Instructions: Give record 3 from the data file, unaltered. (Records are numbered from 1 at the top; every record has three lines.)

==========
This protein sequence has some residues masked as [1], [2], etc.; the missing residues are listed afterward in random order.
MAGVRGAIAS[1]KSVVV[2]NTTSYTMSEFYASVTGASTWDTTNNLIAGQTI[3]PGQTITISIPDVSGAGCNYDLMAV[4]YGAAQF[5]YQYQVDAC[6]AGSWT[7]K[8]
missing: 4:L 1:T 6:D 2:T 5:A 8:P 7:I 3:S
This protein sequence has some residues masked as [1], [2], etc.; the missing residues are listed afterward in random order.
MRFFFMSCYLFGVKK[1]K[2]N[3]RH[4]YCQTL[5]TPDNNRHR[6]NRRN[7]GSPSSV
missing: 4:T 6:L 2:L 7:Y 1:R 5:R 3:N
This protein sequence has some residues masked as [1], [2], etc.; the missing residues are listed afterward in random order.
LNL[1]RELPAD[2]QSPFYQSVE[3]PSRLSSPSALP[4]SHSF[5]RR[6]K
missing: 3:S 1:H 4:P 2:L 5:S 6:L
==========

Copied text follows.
This protein sequence has some residues masked as [1], [2], etc.; the missing residues are listed afterward in random order.
LNL[1]RELPAD[2]QSPFYQSVE[3]PSRLSSPSALP[4]SHSF[5]RR[6]K
missing: 3:S 1:H 4:P 2:L 5:S 6:L